And there were tangible political impacts as well. The virus caused a lot of people to vote absentee in last year's elections. That spurred a lot more Democrats to vote, which in turn, threw out an incumbent Republican president and turned Georgia purple with a shocking vote to elect two Democratic U.S. Senators, a move that gave the balance of power in Washington to Democrats.
Because of that, Georgia Republicans are now pushing legislation that would limit absentee voting in the future and would make other changes to tip the balance of power back toward Republicans.
Maybe, but those actions — naked voter suppression — could backfire in 2022 by energizing the state's Democratic base. In fact, it gives Democrats, a notoriously fractured bunch, a cause to rally around.
Republicans may win the battle, but lose the war because of this strategy.
Although the increasing availability of the vaccine is giving us hope that this virus will soon be over, the effects of the pandemic will last for years, perhaps decades.
A lot of children around the country have missed crucial education objectives due to a lack of in-person classes. While our local schools have been able to hold a lot of in-person class this year, many other school systems around the country remain on remote learning.
The impact of that will be felt for a generation. Hopefully, most school systems will hold summer classes this year to help kids catch up.
But the biggest and broadest impact in the coming months and years will be the mental health problems the pandemic has caused.
That's true for children, but also for many adults. Drinking and drug abuse problems have increased. Domestic violence has increased. The sense of isolation and dark foreboding has increased. Depression from having lost friends and family to the virus has increased.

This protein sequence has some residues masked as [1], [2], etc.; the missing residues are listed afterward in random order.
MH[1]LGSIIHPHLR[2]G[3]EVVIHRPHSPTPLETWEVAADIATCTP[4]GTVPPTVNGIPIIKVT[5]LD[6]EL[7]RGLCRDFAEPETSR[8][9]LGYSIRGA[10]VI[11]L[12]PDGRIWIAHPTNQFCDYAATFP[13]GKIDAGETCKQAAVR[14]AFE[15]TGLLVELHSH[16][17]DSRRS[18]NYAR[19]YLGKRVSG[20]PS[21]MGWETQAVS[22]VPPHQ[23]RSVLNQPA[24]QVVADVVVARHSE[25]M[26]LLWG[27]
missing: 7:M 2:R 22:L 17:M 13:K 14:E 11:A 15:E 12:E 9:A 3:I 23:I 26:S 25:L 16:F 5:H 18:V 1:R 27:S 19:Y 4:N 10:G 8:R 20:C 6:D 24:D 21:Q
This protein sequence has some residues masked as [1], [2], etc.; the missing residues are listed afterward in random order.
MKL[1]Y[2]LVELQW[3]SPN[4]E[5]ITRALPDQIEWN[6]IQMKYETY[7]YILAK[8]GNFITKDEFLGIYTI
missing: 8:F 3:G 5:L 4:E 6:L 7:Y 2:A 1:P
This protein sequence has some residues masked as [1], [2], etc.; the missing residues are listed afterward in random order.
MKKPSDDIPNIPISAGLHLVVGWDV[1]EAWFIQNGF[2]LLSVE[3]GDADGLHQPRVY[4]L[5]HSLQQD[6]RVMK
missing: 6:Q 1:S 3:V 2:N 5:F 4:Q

That's especially true for medical staff members who have been on the front lines of the Covid pandemic. More than the rest of us, doctors, nurses and allied medical staff have suffered from the virus' psychological trauma.
Communities and states need to brace for an upcoming wave of mental health problems. Those will begin to show up as the virus itself recedes and it could prove to be equally challenging.
Jackson County has been one of the hardest hit areas in the state and the nation from the Covid virus when measured on a per capita basis. At one point, we were having over 100 positive cases on average per day.
It's been bad and we've lost over 127 of our citizens to the virus and perhaps others who died as an indirect impact of the virus on other medical issues.
Despite that, Jackson County hasn't suffered as much as many communities in other ways. Our economy has remained strong; our local governments have been flush with money from increasing sales taxes and federal allocations; and our people have gone on with life with a sense of normalcy that hasn't been possible in more urban and high-density communities.
Personally, Alex and I have found ways to use this time to reconnect with the land, to grow some of what we eat and to look for ways to become more self-sufficient. We work from home a lot and although we have to go out into public often for work, we've attempted to be careful and safe. We've learned to take nothing for granted, to celebrate the dawning of spring and the rebirth of life in the garden and in ourselves.
I think we've come away from this dark journey more grounded than we began.
Our community has come full circle over the past 12 months, almost to the day.
In mid-March 2020, we were all hunkering down, fearful, uncertain at the beginning of a gloomy, dreary time.
In March 2021, we are starting to awaken from this bad dream, starting to see the sunlight again, starting to have hope that soon, this nightmare will be over.
In 100 years, when our children's children look back on this time, they may wonder what it was like to live through a pandemic and how we coped. We will be in their history books.
Let's hope they judge us not for the mistakes we made, but rather for the strength, the resilience, the determination and the resolve that our people have shown.
The virus tested us, bent us, but did not break us.